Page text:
The industrial Revolution (IR) couldn’t have continued longer than it did — approximately 1780 to 1980. This was when unique consumer goods ran out — that is, status goods, such as expensive clothes, personal ornament and foreign travel — among the 1 billion buying public in the half-dozen or so advanced countries.
The IR can’t be extended into the rest of the world’s population because the remaining 5 billion people would require the injection of 5 times the amount of electricity made, mainly, from fossil fuels. There’s plenty of this available for at least a couple of centuries to come — particularly as shale gas and oil — but there isn’t the capacity for oil multinationals or governments to exploit the reserves fast enough.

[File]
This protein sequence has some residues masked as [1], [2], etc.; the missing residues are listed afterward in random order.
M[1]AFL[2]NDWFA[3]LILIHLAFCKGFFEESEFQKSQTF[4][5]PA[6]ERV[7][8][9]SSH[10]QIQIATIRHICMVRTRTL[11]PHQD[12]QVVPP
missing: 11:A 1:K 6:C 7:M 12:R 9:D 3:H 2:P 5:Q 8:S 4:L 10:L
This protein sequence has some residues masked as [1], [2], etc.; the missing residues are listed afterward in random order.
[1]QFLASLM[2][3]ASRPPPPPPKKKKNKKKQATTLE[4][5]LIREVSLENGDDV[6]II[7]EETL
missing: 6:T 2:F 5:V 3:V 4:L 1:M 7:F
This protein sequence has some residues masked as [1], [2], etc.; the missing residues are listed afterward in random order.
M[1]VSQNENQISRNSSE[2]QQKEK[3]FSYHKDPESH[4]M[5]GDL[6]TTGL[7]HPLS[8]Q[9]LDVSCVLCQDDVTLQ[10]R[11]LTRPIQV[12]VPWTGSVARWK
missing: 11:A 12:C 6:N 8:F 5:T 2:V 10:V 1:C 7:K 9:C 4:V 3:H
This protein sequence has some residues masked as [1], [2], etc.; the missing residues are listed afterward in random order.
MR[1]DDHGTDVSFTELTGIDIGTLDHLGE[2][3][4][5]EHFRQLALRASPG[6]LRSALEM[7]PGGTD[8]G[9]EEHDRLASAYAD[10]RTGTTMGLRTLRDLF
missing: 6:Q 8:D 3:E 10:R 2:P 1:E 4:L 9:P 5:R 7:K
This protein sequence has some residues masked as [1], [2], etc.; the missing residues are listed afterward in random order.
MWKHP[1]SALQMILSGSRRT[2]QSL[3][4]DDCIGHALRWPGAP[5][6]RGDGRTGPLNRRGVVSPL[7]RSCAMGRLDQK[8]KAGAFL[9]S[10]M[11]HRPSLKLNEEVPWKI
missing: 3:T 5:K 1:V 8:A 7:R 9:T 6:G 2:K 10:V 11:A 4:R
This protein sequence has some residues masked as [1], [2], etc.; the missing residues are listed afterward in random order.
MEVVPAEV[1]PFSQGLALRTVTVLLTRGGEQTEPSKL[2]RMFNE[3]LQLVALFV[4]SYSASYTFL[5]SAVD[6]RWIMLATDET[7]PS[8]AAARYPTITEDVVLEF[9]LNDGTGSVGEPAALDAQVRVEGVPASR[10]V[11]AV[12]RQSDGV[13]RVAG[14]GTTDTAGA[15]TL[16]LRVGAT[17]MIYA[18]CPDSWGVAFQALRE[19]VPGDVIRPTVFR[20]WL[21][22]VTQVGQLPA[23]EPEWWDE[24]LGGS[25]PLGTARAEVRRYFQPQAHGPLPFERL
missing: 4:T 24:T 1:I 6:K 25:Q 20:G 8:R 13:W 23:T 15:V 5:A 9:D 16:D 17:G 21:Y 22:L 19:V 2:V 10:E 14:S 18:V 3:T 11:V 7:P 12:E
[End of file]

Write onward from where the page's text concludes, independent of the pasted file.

Instead, apart from most countries outside the advanced network which mainly trade high-value goods and services, the remaining 180 countries will remain trapped at living standards roughly where they are now until they start reducing their populations significantly. Until then, a “building a wall” policy against foreign immigrants will prevail, as already being amply demonstrated by the EU Commissioners in Brussels, Japan, the UK, and, of course, Donald Trump.